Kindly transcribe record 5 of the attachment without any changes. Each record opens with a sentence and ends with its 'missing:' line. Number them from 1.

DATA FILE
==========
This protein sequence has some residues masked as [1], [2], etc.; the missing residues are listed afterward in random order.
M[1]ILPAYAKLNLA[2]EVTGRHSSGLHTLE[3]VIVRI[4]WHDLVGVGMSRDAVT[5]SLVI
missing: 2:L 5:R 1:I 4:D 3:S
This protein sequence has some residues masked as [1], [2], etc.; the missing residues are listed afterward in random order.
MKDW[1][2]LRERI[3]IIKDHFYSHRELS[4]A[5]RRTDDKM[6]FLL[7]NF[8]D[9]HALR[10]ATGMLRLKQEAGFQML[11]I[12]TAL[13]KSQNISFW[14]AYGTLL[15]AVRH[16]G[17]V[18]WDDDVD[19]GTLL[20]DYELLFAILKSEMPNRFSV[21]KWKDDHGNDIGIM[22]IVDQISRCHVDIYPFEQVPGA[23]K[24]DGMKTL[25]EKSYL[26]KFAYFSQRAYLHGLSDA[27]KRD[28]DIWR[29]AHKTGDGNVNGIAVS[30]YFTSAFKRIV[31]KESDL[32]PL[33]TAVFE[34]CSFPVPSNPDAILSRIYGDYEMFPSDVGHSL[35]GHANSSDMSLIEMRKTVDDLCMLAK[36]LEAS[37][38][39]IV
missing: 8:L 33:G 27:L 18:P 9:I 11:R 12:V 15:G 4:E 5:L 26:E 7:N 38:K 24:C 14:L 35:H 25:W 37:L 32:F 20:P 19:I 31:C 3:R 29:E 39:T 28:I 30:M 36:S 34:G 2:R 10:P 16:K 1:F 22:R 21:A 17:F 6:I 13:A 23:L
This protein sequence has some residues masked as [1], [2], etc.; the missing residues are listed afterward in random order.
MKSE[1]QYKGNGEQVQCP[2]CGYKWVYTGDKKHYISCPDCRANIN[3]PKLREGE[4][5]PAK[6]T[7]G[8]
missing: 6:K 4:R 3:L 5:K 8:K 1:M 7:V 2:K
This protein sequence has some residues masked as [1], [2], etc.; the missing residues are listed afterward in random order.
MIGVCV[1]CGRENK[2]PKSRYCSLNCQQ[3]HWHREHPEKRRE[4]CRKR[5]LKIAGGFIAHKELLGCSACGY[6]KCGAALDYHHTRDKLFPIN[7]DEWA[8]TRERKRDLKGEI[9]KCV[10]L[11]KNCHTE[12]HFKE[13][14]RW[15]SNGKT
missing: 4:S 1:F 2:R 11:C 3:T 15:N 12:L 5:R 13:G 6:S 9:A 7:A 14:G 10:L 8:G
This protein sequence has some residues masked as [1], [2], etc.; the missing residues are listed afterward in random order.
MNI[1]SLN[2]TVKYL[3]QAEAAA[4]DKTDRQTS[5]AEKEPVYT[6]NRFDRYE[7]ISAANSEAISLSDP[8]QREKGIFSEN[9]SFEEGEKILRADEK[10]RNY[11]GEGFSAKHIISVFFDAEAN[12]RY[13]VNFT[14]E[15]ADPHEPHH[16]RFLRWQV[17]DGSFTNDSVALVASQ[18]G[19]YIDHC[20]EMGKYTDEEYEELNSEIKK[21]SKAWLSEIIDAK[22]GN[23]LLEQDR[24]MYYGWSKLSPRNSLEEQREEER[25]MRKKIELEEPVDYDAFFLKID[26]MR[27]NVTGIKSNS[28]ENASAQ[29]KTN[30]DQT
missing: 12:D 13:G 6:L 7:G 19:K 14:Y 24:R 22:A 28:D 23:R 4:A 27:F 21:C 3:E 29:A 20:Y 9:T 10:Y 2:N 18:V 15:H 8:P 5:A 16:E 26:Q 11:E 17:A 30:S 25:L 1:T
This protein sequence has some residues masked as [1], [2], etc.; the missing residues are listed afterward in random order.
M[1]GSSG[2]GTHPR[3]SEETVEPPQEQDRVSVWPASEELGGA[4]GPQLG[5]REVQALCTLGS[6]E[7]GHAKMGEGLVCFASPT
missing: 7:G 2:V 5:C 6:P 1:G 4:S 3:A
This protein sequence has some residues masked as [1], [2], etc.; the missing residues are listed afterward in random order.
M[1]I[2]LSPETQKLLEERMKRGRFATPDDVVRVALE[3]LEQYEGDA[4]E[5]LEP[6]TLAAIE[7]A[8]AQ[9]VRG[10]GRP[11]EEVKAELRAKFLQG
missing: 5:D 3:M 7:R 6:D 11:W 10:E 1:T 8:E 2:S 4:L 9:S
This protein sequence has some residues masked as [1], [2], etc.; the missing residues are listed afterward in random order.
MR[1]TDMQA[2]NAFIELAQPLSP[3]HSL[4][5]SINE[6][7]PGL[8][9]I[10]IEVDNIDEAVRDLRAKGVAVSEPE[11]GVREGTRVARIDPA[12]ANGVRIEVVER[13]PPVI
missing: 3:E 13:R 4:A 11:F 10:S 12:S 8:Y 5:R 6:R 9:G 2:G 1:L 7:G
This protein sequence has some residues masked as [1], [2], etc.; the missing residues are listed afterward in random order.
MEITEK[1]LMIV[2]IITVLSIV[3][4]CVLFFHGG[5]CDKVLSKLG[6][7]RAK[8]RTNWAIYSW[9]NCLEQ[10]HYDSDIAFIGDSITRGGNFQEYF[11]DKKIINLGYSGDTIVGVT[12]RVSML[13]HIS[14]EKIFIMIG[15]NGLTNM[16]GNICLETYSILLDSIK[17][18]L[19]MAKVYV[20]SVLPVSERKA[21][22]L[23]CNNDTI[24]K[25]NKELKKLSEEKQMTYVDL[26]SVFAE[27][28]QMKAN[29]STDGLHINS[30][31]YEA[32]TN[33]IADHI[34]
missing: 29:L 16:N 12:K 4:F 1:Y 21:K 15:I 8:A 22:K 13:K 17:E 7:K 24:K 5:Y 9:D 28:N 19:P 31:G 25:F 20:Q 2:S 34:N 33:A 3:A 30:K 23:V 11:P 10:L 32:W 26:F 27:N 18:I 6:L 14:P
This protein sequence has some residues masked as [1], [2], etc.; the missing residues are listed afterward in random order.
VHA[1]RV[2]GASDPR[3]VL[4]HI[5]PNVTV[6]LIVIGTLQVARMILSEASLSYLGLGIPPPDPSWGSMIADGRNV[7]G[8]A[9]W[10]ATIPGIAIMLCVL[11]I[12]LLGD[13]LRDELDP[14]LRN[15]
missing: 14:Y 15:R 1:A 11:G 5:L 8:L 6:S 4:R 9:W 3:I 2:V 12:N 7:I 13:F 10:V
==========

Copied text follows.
This protein sequence has some residues masked as [1], [2], etc.; the missing residues are listed afterward in random order.
MNI[1]SLN[2]TVKYL[3]QAEAAA[4]DKTDRQTS[5]AEKEPVYT[6]NRFDRYE[7]ISAANSEAISLSDP[8]QREKGIFSEN[9]SFEEGEKILRADEK[10]RNY[11]GEGFSAKHIISVFFDAEAN[12]RY[13]VNFT[14]E[15]ADPHEPHH[16]RFLRWQV[17]DGSFTNDSVALVASQ[18]G[19]YIDHC[20]EMGKYTDEEYEELNSEIKK[21]SKAWLSEIIDAK[22]GN[23]LLEQDR[24]MYYGWSKLSPRNSLEEQREEER[25]MRKKIELEEPVDYDAFFLKID[26]MR[27]NVTGIKSNS[28]ENASAQ[29]KTN[30]DQT
missing: 12:D 13:G 6:L 7:G 19:K 14:Y 24:R 22:A 28:D 23:R 4:A 27:F 21:C 3:E 29:A 20:Y 9:T 10:Y 2:N 18:V 15:H 8:P 5:A 16:E 26:Q 11:E 17:A 30:S 25:L 1:T